Prepare your surprised faces - the sound from the EZ952 isn’t much to write home about. It’s not terrible, and is actually a little more direct than the sound on the LG B7, but you’ll also find it a touch harsh on the ears in busy scenes and sibilant with speech. A soundbar would help out in both respects.
If you decide to stick with it, though, there are a few modes that are worth investigating. We’d suggest sticking to Standard for your day-to-day telly watching, but the surround modes are worth playing around with for movies.
You’ll get more bass (but also unfortunately more treble) for those action movies, and more space to boot. It can sound a little artificial if you’re listening with a critical ear, but it’s worth trying out to see if you like it.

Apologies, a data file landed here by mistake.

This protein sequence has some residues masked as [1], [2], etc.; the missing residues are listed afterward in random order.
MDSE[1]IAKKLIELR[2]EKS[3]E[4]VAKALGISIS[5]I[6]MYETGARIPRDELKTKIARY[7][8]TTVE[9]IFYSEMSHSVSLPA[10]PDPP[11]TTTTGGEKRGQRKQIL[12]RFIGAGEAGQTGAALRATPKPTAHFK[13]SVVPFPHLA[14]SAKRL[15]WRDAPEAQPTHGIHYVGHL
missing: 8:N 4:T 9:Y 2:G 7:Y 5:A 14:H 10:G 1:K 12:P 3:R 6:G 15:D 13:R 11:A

Panasonic TX-55EZ952B verdict
The Panasonic TX-55EZ952B is the strait-laced friend at a pretty extravagant party right now. But while we can look past its uninspiring design and its maze of menus, for a TV seemingly aimed at enthusiasts its downfalls in picture quality are a bit of a headscratcher.
Sure, those of you with a lot of time on your hands may be able to eke out a bit more by way of performance via fiddling around in the many menus, but most people will get the disappointing HDR experience we did.
That's particularly frustrating, because elsewhere it’s a strong TV. It can’t compete with the Sony A1 in overall performance, but it’s not alone there.
If you’re not bothered by HDR, you could easily pick the EZ952 over the LG B7 and not feel short changed. But if you’re as excited by HDR as we are (and you should be), the Panasonic struggles to make a strong enough case for itself. Especially with a price tag as costly as this.